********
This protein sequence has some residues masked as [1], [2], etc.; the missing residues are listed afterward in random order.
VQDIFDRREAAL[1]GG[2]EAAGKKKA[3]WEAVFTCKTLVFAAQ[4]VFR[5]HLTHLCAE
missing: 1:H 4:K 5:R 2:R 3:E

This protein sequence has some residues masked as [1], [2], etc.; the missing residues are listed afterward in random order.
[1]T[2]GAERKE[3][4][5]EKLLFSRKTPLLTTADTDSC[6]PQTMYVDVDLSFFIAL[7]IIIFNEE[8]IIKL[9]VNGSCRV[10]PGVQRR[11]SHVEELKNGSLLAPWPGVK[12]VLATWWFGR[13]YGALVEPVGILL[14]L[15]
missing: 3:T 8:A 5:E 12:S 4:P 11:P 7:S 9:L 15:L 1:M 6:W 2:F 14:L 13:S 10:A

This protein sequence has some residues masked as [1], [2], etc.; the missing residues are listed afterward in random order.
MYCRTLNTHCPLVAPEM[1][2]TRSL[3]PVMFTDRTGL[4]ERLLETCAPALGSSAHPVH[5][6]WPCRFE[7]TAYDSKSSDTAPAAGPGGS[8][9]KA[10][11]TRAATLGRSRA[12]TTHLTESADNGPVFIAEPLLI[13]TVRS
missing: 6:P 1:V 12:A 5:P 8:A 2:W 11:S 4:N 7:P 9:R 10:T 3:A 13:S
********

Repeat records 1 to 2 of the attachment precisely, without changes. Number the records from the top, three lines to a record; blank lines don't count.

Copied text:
This protein sequence has some residues masked as [1], [2], etc.; the missing residues are listed afterward in random order.
VQDIFDRREAAL[1]GG[2]EAAGKKKA[3]WEAVFTCKTLVFAAQ[4]VFR[5]HLTHLCAE
missing: 1:H 4:K 5:R 2:R 3:E

This protein sequence has some residues masked as [1], [2], etc.; the missing residues are listed afterward in random order.
[1]T[2]GAERKE[3][4][5]EKLLFSRKTPLLTTADTDSC[6]PQTMYVDVDLSFFIAL[7]IIIFNEE[8]IIKL[9]VNGSCRV[10]PGVQRR[11]SHVEELKNGSLLAPWPGVK[12]VLATWWFGR[13]YGALVEPVGILL[14]L[15]
missing: 3:T 8:A 5:E 12:S 4:P 11:P 7:S 9:L 15:L 1:M 6:W 2:F 14:L 13:S 10:A